Dec 24, 2008

Midnight Movie

In the all too similar vein of Demons, the greatest horror film ever created, comes a tale of a series of bizarre and unforeseen supernatural mayhem inside of a movie theater. I had somewhat high hopes for this cult throwback to grindhouse cinema of the 70's but I found that the Texas Chainsaw Massacre Spoof was the only thing to really hold this film up on terms of being a faithful rendition. That, and the accidental PSA this film served as regarding child actors. Never use them.

A group of mixed archetypes arrange in a huge theater, though claim it's a shabby far cry from ones with stadium seating. Due to the condition of the theater I'm employed at, I don't take this environment for granted. That is, until I saw that the soda syrups were in the dingy, creepy basement ripe for all sorts of murderers to hide in. That is also until I saw the disheveled and grungy restroom that doesn't fit the schematics of the place at all. Need I bring the booth area to mind? Point is, Midnight Movie is as faithful to the doctrine of a theater as it is to a concept of horror film.

On terms of iconic slasher figures, Ted Radford is at the bottom of the alleged barrel o' monkeys. His quarter skull mask is laughable, but hilarious once you hear him talk and see his face out of alignment with the mask's positioning. His weapon is a handled bizarre rendition of a corkscrew. He uses it to slice people and in one scene, he manages to remove a cinephile's heart out. Even though it defies every law of math (being of a science), I let it slide. I've always noticed that directors who make a film for the "horror enthusiast" always create a caricature of their demographic that is a pathetic and squirming creature that uses the word "cult" too much.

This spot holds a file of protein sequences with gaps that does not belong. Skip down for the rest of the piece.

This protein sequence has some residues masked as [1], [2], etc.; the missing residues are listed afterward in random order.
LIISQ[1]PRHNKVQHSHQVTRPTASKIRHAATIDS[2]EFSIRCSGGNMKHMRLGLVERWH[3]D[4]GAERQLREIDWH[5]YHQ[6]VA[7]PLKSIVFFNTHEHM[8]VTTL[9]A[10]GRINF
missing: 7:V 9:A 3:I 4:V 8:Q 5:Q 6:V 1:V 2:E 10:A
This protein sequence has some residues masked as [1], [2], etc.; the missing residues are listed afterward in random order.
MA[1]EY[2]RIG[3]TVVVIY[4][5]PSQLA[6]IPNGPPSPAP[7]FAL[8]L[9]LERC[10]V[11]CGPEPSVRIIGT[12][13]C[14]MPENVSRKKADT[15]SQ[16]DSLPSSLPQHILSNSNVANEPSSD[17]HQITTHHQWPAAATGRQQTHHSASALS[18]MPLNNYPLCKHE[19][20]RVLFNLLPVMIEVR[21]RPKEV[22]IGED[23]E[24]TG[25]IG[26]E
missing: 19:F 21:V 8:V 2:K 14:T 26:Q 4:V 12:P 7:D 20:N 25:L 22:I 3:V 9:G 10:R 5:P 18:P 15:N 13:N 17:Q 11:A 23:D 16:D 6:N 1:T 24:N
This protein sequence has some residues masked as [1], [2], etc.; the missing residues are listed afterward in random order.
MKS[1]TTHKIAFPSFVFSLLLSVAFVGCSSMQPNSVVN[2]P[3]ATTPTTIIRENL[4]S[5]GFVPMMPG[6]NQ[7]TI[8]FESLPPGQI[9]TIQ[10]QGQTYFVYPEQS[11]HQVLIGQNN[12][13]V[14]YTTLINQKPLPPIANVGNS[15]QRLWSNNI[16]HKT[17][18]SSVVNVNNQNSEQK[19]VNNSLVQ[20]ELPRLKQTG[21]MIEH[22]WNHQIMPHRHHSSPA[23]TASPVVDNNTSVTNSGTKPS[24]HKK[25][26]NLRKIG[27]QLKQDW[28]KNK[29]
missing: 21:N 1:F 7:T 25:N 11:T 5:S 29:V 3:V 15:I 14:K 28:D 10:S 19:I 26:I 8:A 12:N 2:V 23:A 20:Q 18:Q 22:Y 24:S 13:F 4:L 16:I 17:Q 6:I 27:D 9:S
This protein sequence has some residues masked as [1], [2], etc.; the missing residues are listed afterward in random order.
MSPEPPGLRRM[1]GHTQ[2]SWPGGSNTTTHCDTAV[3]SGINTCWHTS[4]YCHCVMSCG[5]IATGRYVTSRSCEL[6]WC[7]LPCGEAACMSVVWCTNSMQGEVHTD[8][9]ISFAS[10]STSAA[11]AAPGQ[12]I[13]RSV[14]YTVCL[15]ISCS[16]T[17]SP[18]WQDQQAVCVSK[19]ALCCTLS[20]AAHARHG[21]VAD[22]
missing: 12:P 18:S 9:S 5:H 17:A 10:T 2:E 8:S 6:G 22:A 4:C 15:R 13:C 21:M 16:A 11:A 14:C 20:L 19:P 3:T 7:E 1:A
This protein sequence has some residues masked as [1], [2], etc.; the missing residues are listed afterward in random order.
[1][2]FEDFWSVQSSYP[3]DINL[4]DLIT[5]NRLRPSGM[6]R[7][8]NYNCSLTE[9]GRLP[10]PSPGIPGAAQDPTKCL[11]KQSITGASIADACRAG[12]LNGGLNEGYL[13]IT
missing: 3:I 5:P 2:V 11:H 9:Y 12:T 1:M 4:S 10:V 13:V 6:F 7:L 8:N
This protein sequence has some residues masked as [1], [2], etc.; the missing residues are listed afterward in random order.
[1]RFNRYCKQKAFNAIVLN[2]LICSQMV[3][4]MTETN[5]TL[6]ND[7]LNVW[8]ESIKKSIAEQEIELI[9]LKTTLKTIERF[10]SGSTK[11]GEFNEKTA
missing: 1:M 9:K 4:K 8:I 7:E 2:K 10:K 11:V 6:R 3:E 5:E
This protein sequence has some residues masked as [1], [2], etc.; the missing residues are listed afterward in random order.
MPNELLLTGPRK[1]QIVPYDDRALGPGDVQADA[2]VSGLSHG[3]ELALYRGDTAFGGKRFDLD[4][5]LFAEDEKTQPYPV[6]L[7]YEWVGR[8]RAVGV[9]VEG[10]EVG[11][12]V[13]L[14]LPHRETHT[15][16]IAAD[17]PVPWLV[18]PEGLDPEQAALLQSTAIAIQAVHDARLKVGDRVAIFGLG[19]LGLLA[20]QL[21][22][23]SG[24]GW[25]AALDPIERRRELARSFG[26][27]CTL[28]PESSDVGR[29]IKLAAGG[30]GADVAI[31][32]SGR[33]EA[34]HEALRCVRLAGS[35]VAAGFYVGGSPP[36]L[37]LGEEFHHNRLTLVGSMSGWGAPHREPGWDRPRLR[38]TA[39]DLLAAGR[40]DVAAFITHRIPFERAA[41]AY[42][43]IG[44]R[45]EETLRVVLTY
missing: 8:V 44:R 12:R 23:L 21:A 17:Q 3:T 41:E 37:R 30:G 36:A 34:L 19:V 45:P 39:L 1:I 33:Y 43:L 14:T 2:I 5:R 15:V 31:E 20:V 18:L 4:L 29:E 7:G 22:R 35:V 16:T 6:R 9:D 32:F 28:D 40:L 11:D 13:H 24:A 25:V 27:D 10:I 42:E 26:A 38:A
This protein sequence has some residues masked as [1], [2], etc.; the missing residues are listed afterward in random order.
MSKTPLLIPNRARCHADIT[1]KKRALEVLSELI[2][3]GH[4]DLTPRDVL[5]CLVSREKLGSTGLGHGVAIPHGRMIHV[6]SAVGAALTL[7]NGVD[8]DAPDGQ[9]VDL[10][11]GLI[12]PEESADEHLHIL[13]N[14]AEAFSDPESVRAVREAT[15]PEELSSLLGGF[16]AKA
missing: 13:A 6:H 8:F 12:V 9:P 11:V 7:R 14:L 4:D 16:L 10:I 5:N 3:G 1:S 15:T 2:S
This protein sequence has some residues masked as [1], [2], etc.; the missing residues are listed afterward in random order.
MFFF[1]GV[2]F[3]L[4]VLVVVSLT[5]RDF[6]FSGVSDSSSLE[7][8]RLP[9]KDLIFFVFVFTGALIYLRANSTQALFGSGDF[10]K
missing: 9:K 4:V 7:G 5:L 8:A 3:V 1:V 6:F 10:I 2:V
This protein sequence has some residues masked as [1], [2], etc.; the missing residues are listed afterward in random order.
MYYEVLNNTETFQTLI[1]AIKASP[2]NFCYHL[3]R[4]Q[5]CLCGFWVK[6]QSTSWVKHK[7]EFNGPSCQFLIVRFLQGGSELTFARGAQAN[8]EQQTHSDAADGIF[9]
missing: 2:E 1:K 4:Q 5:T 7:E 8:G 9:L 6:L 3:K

When the film takes a believable turn of a director hellbent on a fanatical fixation of his own project thus going berserk, the film takes a ridiculous alleyway of creating a otherworldly cinema dimension and creating Radford as a film ghost(?). The end is one of those similar endings in which you believe some characters live but they are indeed trapped in a form of purgatory. Not one involving succulent tortures and over-the-top fire FX, but the kind where you are forced to be intimidated by a man in a goofy costume with a voice changer.

I could recommend this film somehow to slasher fans. But even still, slasher fans aren't really fans of anything. There's no realism, no substance, and a strong undernourishment of a prime entertainment. Midnight Movie creates a likable environment with some agreeable characters, embarrassingly butchers them (hard enough for a PG-13 rating), and squanders any and all form of satisfaction. That, and I also have an incredible distaste for the symbiosis that heavy metal and horror films have mustered over the years. Brings a bad taste of Brain Damage Films to the surface.


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